• The Haitian Mannekin Pis was pretty fun, especially with the large singing and dancing group of Haitians that were around him. 🙂 I absolutely loved the Grand Place, but the rest of the city, though interesting, is not somewhere I think I would go back to. It was for us that one and done kind of place.

  5. Although I visited Belgium recently we only changed trains in Brussels. I did visit the capital many years ago but need to return to refresh my memory. Your blog post has tempted me back Meg.

    • Marion, you’re always so kind. 🙂 Brussels was such an interesting mix- it is definitely a working city but then it also has the stunning architecture of the Grand Place.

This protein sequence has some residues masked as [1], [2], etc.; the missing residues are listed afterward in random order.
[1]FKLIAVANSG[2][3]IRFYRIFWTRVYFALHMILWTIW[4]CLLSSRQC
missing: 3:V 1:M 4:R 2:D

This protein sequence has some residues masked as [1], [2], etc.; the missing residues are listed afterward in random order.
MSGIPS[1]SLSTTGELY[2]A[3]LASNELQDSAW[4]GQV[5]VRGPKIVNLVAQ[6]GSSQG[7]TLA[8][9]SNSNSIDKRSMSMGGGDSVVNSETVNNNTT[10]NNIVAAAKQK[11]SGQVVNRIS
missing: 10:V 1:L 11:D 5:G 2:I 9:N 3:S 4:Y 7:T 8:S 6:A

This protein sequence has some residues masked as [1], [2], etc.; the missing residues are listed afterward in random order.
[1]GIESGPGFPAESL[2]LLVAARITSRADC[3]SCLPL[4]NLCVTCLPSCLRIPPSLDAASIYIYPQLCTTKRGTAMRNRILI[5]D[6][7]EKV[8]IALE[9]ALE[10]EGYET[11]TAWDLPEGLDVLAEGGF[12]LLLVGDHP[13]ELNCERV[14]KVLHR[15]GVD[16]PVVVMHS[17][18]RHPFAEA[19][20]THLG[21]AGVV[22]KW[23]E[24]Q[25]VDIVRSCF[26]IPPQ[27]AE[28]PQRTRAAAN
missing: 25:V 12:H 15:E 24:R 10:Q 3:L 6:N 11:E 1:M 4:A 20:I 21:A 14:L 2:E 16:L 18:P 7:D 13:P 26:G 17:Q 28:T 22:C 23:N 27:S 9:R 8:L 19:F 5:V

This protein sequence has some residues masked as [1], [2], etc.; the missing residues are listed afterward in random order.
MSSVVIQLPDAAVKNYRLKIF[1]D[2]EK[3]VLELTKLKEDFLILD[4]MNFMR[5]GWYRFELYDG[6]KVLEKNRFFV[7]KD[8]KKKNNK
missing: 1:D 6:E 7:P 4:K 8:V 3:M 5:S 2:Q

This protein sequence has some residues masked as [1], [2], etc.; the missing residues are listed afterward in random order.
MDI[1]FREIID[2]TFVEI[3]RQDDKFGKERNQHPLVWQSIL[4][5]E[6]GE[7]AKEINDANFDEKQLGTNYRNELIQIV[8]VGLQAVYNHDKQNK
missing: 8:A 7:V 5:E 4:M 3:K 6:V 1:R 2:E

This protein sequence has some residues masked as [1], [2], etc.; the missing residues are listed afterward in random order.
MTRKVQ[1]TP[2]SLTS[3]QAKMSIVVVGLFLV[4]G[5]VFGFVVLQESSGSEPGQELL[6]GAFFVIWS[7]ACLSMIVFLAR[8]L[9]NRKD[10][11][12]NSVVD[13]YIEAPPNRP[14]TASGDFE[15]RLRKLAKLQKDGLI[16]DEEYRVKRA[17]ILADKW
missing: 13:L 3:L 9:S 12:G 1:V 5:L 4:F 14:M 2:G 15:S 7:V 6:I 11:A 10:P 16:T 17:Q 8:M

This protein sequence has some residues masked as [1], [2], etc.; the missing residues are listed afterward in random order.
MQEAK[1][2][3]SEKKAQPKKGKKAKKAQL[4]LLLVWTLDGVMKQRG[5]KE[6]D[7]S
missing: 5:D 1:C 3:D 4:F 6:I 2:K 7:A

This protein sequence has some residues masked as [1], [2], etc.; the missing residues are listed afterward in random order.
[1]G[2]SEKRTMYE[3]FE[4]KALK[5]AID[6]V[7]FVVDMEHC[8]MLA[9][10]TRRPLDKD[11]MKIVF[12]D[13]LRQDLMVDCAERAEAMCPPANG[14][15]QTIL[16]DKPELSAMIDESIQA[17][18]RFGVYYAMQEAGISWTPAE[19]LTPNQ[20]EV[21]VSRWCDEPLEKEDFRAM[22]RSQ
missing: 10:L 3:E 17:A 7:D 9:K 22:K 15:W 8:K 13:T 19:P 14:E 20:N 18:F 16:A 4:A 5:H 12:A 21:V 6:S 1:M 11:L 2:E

6. I love how you started your day in Brussels with Belgian waffles! Seems fitting! Looks like you had fabulous weather for wandering around. The architecture looks so charming.

    • I just think every day should start that way! The weather was just perfect for a day in this interesting city. Oh but the architecture- I could look at that all day 🙂

  7. I grew up watching the Smurfs, but it would be decades later before I learned of the Belgian origins. In fact, we call the eldest member of our Belgian family friends “Papa Smurf.” 🙂 It’s been a few years since I’ve been back in Belgium, so I really enjoyed this walk down memory lane. Glad you got to go there as part of your trip.

    • Thank you! I think the Smurfs and the Gummy Bears were my go to cartoons when I was a kid. When we got home I had to do some looking so I could introduce my daughter to them. Happy to say that she loved them and kept saying that they were just like what we saw in Belgium. 🙂